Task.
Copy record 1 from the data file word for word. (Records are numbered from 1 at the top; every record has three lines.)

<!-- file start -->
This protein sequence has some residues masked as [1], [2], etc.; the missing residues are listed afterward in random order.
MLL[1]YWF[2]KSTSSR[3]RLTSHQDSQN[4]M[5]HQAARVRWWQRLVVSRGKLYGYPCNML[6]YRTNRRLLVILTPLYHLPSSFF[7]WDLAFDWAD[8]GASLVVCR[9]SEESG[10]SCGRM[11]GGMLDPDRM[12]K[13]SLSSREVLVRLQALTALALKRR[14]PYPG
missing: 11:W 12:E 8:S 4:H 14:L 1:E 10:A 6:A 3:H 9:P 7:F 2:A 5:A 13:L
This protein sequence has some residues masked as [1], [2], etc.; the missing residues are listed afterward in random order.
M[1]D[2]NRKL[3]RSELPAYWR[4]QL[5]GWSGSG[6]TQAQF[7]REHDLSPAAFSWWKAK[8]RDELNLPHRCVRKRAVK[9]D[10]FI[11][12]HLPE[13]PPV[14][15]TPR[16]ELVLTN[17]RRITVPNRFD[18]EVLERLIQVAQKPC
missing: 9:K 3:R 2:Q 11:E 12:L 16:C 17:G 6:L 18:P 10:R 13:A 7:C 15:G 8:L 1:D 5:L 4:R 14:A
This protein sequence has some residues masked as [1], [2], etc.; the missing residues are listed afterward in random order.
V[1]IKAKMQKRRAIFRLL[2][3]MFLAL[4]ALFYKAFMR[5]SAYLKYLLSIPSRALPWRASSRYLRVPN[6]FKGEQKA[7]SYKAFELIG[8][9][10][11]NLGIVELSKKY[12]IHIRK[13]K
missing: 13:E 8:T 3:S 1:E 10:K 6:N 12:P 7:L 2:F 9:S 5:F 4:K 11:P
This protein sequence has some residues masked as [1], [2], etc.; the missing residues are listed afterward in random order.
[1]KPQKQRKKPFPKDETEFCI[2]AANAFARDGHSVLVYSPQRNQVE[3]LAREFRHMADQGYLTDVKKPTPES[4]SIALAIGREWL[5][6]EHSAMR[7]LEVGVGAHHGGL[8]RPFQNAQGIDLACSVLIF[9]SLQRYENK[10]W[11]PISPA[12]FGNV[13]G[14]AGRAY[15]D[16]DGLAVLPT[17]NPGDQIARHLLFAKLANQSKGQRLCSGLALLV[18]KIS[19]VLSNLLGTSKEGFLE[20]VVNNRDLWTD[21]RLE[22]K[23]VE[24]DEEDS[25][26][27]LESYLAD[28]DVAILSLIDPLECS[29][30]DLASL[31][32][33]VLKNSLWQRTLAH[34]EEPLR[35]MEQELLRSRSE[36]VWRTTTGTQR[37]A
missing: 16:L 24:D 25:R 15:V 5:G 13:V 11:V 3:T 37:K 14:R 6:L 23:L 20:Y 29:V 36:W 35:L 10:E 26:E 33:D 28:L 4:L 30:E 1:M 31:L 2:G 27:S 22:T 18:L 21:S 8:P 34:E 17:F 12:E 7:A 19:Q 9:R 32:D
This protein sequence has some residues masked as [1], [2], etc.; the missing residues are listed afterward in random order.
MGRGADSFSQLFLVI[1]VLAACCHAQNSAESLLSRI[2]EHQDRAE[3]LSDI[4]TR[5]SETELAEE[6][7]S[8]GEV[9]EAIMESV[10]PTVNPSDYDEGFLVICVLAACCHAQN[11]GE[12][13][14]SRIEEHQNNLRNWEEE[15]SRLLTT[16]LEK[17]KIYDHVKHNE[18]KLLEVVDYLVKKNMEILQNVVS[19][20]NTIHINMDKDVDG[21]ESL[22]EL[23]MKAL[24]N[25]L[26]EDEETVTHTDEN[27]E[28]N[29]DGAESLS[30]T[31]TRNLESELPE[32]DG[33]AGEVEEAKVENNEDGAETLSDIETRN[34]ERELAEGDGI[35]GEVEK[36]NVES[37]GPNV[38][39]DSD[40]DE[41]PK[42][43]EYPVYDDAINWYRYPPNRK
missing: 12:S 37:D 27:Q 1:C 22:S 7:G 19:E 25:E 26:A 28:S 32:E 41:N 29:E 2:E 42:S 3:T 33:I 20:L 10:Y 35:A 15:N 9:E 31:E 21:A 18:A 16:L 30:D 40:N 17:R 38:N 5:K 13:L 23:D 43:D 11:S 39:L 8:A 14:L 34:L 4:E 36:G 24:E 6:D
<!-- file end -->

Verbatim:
This protein sequence has some residues masked as [1], [2], etc.; the missing residues are listed afterward in random order.
MLL[1]YWF[2]KSTSSR[3]RLTSHQDSQN[4]M[5]HQAARVRWWQRLVVSRGKLYGYPCNML[6]YRTNRRLLVILTPLYHLPSSFF[7]WDLAFDWAD[8]GASLVVCR[9]SEESG[10]SCGRM[11]GGMLDPDRM[12]K[13]SLSSREVLVRLQALTALALKRR[14]PYPG
missing: 11:W 12:E 8:S 4:H 14:L 1:E 10:A 6:A 3:H 9:P 7:F 2:A 5:A 13:L